• Post Reply
  • Bookmark Topic Watch Topic
  • New Topic

shallow groundwater table problematic or beneficial?

 
sonny gonza
Posts: 13
  • Mark post as helpful
  • send pies
  • Quote
  • Report post to moderator
hiya! I have planted about 12 fruit trees on this land of ours, recently we dug a well and the water started to show up at only 1.8 meters of depth. so now I'm concerned that the groundwater table showing up at such shallow depths will eventually be bad for the roots of my fruit trees. when the trees get bigger and the roots penetrate deeper and eventually reach the water, will they not rot? The neighbour said that yes the roots will rot. but the pine trees and some native trees on the land that has been growing for over 20 years (and are huge) do not seem to complain. so, is my concern warranted or not? thanks for any help
 
John Polk
master steward
Pie
Posts: 8018
Location: Currently in Lake Stevens, WA. Home in Spokane
269
  • Likes 1
  • Mark post as helpful
  • send pies
  • Quote
  • Report post to moderator
Some trees don't mind 'standing in water', and most of the native trees that are doing well are probably among that group. Most fruit trees, however do not like to have constantly wet roots.

For example, weeping willows (and many other willows) will usually be found alongside creeks and rivers. They are very thirsty, and usually only do well near constant water.

 
sonny gonza
Posts: 13
  • Mark post as helpful
  • send pies
  • Quote
  • Report post to moderator
darn. so waht now? should I just give up on my dreams of having a permaculture fruit orchard on this site, or is there something I can do about this shallow waterbed?
 
Eric Thompson
Posts: 369
Location: Bothell, WA - USA
10
duck food preservation solar trees
  • Likes 1
  • Mark post as helpful
  • send pies
  • Quote
  • Report post to moderator
1.8 meters is not really a problem depth at all... Even though trees can root further down, they don't generally need to and they will adapt to the water table as they bump into it. It's great that they can hit constant water over time.

In my case where water table is closer to 1m, I try to plant into a mound 0.5m high to get a little space, and I select rootstocks more tolerant of wet ground (I also have slow draining clay..): Myrobalan (plum), Quince C, native hawthorn (small quince/pear), OHx97, Betch (large pear), P18, M111 (large apple), malus fusca (midsize apple)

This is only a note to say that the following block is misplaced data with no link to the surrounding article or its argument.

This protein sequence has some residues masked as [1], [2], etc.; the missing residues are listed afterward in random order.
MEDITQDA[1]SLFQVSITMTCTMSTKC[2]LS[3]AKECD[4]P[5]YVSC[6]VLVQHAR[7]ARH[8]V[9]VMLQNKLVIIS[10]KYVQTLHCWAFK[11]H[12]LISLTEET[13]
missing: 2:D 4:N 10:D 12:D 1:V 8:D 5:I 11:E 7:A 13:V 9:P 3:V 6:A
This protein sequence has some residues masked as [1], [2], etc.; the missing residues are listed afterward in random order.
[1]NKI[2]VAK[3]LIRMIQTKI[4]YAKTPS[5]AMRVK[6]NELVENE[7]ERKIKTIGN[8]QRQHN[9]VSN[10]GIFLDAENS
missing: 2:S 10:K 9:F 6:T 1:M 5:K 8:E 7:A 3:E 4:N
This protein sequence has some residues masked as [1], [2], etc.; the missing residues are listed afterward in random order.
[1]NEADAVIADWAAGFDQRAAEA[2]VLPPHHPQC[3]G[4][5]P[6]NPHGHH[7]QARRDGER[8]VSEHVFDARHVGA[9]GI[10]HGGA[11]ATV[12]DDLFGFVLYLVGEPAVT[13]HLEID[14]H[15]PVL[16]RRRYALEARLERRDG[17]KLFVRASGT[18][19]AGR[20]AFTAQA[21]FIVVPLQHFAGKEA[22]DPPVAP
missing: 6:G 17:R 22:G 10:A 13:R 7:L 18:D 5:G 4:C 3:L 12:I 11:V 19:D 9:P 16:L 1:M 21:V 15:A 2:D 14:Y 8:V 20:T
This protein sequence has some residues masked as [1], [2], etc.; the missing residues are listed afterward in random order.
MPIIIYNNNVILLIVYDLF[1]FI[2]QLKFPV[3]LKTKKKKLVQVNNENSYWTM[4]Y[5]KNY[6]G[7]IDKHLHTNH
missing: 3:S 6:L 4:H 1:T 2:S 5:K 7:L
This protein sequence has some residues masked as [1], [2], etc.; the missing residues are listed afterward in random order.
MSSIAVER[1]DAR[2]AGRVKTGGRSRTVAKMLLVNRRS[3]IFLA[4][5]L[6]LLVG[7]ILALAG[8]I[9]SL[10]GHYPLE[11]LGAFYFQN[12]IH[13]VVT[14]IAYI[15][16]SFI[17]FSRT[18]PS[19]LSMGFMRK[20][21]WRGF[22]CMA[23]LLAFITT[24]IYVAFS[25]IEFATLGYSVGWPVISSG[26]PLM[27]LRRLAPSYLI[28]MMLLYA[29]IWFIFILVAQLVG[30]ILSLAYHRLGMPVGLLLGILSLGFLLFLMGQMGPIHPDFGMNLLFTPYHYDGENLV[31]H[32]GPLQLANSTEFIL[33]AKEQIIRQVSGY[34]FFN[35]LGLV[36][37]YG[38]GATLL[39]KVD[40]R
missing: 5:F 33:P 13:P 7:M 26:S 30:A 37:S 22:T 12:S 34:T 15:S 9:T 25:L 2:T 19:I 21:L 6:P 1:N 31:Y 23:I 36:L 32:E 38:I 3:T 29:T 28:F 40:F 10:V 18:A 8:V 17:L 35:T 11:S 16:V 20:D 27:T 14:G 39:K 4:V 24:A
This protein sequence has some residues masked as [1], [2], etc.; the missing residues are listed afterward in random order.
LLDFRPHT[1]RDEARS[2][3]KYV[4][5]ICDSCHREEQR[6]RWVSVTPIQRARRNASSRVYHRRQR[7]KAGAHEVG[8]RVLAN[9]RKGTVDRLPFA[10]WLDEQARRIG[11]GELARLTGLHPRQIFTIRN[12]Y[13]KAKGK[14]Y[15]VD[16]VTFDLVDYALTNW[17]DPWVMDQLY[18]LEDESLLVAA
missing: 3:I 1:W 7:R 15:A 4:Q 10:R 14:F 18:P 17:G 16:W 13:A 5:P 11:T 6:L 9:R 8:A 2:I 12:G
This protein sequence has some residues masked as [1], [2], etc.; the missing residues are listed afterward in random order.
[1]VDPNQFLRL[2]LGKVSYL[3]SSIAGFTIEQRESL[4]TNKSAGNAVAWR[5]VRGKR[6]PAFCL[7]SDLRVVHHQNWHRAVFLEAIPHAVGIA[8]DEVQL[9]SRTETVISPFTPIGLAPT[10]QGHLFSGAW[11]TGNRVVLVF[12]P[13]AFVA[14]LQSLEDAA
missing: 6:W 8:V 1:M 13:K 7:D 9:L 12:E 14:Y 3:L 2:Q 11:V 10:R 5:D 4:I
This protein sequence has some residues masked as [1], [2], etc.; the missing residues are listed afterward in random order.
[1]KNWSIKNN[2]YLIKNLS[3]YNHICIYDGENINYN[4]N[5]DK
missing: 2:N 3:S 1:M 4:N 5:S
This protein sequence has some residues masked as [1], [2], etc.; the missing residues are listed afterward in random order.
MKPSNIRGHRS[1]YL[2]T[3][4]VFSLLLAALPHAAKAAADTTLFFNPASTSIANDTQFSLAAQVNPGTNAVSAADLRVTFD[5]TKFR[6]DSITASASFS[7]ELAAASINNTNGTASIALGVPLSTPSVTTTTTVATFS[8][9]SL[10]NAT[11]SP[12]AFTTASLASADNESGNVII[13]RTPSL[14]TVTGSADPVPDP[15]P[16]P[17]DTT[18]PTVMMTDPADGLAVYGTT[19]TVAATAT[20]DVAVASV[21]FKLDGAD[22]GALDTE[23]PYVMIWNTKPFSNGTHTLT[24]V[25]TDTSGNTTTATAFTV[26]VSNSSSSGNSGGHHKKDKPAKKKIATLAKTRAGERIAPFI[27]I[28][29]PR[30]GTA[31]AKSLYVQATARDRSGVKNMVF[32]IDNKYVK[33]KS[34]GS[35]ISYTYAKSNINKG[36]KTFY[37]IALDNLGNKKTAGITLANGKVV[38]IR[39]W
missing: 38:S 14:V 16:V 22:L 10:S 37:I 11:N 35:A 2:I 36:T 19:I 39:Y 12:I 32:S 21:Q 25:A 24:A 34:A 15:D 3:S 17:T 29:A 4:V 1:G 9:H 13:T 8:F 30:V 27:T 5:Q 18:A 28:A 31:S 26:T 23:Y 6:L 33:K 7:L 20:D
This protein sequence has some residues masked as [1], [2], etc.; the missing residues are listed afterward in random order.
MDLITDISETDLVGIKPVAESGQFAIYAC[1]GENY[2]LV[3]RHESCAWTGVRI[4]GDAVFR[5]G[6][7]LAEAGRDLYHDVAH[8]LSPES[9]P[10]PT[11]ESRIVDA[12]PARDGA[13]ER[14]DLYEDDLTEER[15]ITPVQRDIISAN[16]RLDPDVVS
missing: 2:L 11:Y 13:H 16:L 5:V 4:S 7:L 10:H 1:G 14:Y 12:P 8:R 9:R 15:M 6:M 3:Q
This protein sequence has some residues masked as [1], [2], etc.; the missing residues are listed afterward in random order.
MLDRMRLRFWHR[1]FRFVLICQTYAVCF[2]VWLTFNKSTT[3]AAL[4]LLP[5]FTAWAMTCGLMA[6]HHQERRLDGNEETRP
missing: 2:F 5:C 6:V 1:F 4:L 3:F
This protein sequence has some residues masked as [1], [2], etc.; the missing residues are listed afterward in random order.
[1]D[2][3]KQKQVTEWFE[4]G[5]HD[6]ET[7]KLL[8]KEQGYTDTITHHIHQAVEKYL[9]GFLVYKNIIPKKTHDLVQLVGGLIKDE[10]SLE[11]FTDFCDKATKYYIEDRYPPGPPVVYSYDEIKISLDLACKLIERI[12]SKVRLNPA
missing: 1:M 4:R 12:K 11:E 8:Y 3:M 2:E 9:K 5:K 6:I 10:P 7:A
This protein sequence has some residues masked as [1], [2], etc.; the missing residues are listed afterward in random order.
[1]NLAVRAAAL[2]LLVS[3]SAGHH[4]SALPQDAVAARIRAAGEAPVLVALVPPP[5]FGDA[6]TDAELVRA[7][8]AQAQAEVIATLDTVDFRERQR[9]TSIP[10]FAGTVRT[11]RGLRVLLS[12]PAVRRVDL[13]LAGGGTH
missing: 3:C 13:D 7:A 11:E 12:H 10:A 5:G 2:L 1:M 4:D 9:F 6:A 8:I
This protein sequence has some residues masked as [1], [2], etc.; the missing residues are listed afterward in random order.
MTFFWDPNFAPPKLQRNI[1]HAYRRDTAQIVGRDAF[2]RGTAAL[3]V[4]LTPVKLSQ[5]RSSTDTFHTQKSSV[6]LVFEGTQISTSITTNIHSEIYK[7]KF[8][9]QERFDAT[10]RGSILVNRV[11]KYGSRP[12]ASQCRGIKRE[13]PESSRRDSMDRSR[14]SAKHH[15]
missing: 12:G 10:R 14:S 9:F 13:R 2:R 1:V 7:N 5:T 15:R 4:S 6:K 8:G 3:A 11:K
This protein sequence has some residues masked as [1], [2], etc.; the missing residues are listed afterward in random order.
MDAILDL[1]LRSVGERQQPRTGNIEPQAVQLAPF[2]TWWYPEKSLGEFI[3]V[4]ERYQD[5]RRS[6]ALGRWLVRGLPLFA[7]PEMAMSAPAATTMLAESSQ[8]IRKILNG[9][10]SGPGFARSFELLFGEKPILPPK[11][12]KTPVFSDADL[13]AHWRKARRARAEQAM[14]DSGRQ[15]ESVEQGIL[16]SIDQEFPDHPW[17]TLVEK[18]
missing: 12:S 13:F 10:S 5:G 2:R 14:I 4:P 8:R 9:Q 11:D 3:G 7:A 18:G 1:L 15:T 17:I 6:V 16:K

Again, I'm mostly listing these for tougher cases - I think you are fine to plant with reckless abandon!
 
Chris DeBoer
Posts: 30
Location: Boulder, CO
  • Mark post as helpful
  • send pies
  • Quote
  • Report post to moderator
Hey Sonny!

I have planted some apples on my father's property which has a creek that forks and then merges back together a few hundred meters downstream creating what we call "the island"... We are in a semi-arid region of the Colorado Rocky Mountains and during spring snow melt I think the water table rises a bit but I dug 4 feet down and didn't hit water so decided to just go for planting the trees.

I agree with Eric in that as the roots hit the top of the water table they will likely grow more horizontally (I think pines generally grow this way).

I just planted a second pair rare varieties from an orchard restoration project in southwest colorado.
 
Abbey Battle
Posts: 63
Location: Wealden AONB
1
bike books cat
  • Mark post as helpful
  • send pies
  • Quote
  • Report post to moderator
The water table on my land is more like an inch above ground level.
I have done waht Eric has done and planted my trees on small raised mounds. You could always try mulch your trees a bit at a time to encourage higher root growth and raise the ground level a little. I have own rootstock trees so there is no graft or issue with suckers etc.
Failing that, can you plant any thirsty edibles between your trees?

When did you plant your trees? Can you lift and raise them? Though I would just be inclined to leave them be, my old apple tree has it's roots in a bog.
 
Ken W Wilson
Posts: 339
Location: Nevada, Mo 64772
  • Mark post as helpful
  • send pies
  • Quote
  • Report post to moderator
I wouldn't worry about most kinds of trees. Peach are probably the most sensitive to wet ground. I think they could probably handle it. They will still have a lot of roots above the ground water. My ground water is about six feet down most of the year. I think a couple feet higher might be better. We get too dry most summers. I think pecans would grow great there.

I would always recommend selecting  the best rootsstock for each tree and each site if you are grafting or buying grafted trees.  Some rootstocks are much more tolerant of wet soil.
 
  • Post Reply
  • Bookmark Topic Watch Topic
  • New Topic